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A practical free agency wishlist
How can the Nats make serious improvements without blowing up the budget?
Free agency is a-comin’, and for the first time since the afterglow of the 2019 World Series title the Nationals *might* be looking to sign someone to a long-term contract in addition to attempting to upgrade on the margins with lower-cost or bounce-back signings as they have done in the past three winters. We are going to look at three different team roles that could use an immediate upgrade for a franchise that would like to make the jump from “frisky” to “legitimately competitive” and a strong candidate for each role, keeping in mind that a) Mark Lerner is probably not authorizing Mike Rizzo to hand out blank checks just yet and b) that this year’s free agent class is not the most exciting group, which means more competition not only for the top names but for the middle class as well.
The first and most desperate area of need is a starting pitcher who can soak up 150-180 innings at a league-average level or better. The Nats’ rotation was remarkably healthy this summer, making it the full 162 games with a mere eight different pitchers taking the bump (in a year that featured a heavy narrative dose of “everybody is getting Tommy John,” no less), and the only lengthy IL stint was a phantom one for Chad Kuhl for other reasons. They cannot expect that health to repeat itself in 2024, and there is precious little to look forward to from the minors. Apart from Jackson Rutledge (whose four September starts made him that eighth pitcher) and DJ Herz, the upper minors are largely bereft of young arms of even modest quality. The Nats have developed exactly one league-average starter since Stephen Strasburg debuted THIRTEEN YEARS AGO (Tanner Roark), and virtually every pitcher they promote from the minors features at least two of the following: not enough strikeouts, too many walks, and too many home runs. If Herz can keep opponents in the yard, he will be the first pitcher since Roark to have only one of those three issues, because we know he can miss bats. But Herz will also have to earn that promotion first.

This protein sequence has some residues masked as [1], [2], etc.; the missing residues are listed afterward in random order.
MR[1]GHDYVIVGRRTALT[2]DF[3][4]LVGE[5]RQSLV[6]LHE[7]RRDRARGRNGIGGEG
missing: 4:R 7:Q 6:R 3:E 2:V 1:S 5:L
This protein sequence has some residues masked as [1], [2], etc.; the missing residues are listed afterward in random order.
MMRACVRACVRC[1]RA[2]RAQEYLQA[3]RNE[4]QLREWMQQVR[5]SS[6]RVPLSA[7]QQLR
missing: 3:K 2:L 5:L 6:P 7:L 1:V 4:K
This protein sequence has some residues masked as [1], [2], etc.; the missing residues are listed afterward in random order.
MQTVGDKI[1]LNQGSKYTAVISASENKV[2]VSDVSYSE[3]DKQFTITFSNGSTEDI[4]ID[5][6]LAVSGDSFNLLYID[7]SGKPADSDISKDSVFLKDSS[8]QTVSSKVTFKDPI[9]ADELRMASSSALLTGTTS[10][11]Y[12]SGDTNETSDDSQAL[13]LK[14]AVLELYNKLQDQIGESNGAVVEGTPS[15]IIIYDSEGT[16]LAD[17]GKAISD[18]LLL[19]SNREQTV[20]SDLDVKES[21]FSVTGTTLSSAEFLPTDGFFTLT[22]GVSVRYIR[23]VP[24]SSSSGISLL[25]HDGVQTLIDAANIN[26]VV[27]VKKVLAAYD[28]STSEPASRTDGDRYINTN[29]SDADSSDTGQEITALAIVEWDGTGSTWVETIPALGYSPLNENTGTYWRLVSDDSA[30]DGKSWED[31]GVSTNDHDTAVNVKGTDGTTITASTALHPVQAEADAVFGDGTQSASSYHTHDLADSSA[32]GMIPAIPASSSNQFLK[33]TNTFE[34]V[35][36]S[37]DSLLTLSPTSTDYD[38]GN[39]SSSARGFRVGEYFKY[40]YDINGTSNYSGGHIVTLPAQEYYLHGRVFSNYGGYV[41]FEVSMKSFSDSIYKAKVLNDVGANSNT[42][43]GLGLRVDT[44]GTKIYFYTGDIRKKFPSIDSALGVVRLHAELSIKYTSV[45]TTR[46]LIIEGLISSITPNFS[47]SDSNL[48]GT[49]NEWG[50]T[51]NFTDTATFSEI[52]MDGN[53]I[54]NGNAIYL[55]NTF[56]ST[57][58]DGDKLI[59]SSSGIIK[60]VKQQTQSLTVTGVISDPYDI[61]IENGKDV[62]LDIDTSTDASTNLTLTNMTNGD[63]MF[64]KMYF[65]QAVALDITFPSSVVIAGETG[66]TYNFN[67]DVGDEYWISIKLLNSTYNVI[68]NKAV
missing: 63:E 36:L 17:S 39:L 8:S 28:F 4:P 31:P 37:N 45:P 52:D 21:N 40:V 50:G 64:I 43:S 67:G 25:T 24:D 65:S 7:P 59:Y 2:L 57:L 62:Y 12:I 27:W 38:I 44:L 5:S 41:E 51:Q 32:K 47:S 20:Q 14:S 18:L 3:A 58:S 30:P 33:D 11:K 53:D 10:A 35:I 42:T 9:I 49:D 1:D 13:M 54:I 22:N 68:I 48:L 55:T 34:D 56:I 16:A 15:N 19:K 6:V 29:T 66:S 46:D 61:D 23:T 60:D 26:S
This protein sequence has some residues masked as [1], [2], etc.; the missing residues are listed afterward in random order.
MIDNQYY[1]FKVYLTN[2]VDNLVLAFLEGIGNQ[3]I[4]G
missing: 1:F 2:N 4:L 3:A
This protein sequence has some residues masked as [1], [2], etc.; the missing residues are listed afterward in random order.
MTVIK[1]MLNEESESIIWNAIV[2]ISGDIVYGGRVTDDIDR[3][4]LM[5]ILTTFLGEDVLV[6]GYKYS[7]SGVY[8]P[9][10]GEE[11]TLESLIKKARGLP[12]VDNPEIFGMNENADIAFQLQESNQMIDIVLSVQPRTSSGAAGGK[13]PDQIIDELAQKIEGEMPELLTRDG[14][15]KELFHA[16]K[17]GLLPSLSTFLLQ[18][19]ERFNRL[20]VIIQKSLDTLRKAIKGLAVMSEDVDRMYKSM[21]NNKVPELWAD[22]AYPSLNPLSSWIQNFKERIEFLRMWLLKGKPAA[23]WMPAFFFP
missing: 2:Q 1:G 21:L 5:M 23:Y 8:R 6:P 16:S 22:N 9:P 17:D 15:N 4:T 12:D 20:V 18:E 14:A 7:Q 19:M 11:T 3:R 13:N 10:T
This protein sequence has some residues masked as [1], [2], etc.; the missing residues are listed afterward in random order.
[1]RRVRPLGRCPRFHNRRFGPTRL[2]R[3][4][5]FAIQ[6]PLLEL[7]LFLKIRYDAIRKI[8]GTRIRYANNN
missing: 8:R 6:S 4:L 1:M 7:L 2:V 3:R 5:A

This is not the winter to go looking for an ace unless you believe that the Nationals will buck their entire organizational history and jump into the bidding for 25-year-old Japanese star Yoshinobu Yamamoto. Beyond him, Blake Snell (probably a bad fit for the Nationals), and the injured Shohei Ohtani, no potential ace exists on the hot stove this winter, whereas - depending on your taste for risk - next winter there are at least seven such pitchers: Tyler Glasnow, Corbin Burnes, Walker Buehler, Shane Bieber, Max Fried, Zack Wheeler, and possibly Gerrit Cole (if he opts out). Why is Snell probably a bad fit? If you accept the premise that the most important characteristic of a free-agent pitcher this winter is someone who can consistently give the team quality innings, it might be a mistake to rely on a guy who has cleared 130 innings pitched only twice in his career, and five years apart at that. Granted, both times he did that he threw 180 frames and earned a Cy Young Award, but it would be a stretch to assume that he will come close to that level of performance in consecutive years.
There are, however, several pitchers hitting the market next month who would immediately be a strong second banana as part of any rotation and perhaps the best pitcher for the Nationals depending on the growth of Mackenzie Gore (easily the most talented current member of the staff). While I thought about making a case for signing Aaron Nola, both because he has been one of the most durable pitchers in the sport since he debuted in 2015 and because adding him would also subtract from the rival Phillies, I have the sense that John Middleton is not about to lose a bidding war for a homegrown product to a division opponent. And although one could make a solid argument for Jordan Montgomery, Eduardo Rodríguez, or perhaps James Paxton/Michael Wacha if one is willing to stretch the bounds of reliability and durability, the choice here is Sonny Gray.
Unlike Snell, Gray has only failed to post 130 innings twice since he became a full-time regular in 2014 (117 innings in 2016 and 119.2 in 2022). This past season he led the majors in FIP on the strength of allowing just eight long balls all season and striking out almost exactly a batter per inning (183 punchouts in 184 innings). Gray has never allowed twenty home runs in a season, a number that all five of the Nats’ most prominent starting pitchers (Gore, Josiah Gray, Patrick Corbin, Trevor Williams, and Jake Irvin) met or exceeded in 2023. His WHIP has been remarkably consistent over the past five seasons, with a low of 1.084 and a high of 1.219 during that span, and he has become a better strikeout pitcher as he has aged, posting his five best K/9 rates over the last five seasons, including double-digit numbers in each of his three seasons in the National League (with the Reds). Gray mixes six pitches effectively and is average or better in every Statcast pitching metric except fastball velocity, and his strong groundball rate (77th percentile) would play quite nicely in front of an infield that by the end of 2024 could feature not just the rangy CJ Abrams but also Brady House and Trey Lipscomb.